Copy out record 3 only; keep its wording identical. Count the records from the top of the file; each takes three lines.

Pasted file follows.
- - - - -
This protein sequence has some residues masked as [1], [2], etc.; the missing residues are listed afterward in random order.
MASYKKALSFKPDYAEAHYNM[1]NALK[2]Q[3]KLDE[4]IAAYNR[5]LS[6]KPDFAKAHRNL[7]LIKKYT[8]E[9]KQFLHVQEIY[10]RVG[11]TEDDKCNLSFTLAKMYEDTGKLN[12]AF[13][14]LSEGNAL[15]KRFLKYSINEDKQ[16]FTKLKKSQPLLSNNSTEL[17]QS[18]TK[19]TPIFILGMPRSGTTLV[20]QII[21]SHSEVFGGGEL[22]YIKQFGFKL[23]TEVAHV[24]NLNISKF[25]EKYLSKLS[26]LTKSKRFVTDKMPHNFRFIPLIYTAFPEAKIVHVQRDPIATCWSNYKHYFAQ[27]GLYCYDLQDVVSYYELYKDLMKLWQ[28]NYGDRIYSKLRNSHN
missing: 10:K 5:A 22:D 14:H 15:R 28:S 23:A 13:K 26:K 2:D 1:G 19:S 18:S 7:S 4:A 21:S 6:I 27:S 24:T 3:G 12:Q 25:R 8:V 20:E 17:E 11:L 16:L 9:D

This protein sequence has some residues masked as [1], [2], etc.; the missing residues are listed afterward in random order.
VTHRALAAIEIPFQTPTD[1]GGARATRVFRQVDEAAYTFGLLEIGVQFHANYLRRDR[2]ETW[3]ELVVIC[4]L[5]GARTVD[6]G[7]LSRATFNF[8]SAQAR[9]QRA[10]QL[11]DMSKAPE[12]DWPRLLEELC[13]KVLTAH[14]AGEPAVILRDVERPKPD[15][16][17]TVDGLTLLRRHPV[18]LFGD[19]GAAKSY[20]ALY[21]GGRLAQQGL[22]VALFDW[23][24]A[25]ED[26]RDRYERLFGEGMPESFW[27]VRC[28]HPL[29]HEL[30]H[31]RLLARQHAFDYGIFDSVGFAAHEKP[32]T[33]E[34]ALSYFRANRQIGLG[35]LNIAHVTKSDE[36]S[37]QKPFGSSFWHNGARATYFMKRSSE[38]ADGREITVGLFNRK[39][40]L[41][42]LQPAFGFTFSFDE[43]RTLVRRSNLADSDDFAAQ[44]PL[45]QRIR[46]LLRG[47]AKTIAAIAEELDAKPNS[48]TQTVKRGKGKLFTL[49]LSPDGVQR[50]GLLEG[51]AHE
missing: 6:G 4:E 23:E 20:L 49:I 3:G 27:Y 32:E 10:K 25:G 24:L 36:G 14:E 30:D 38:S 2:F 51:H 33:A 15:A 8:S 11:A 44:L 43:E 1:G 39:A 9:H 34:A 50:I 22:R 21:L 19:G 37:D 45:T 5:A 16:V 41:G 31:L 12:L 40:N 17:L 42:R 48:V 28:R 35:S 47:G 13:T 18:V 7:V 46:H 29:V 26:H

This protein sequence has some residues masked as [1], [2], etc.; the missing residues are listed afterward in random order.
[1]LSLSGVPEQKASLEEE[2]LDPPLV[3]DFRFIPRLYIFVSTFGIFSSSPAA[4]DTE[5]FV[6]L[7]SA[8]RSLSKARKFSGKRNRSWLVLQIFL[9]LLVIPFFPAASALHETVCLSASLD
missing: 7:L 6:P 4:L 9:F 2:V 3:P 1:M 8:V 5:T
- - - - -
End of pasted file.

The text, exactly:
This protein sequence has some residues masked as [1], [2], etc.; the missing residues are listed afterward in random order.
[1]LSLSGVPEQKASLEEE[2]LDPPLV[3]DFRFIPRLYIFVSTFGIFSSSPAA[4]DTE[5]FV[6]L[7]SA[8]RSLSKARKFSGKRNRSWLVLQIFL[9]LLVIPFFPAASALHETVCLSASLD
missing: 7:L 6:P 4:L 9:F 2:V 3:P 1:M 8:V 5:T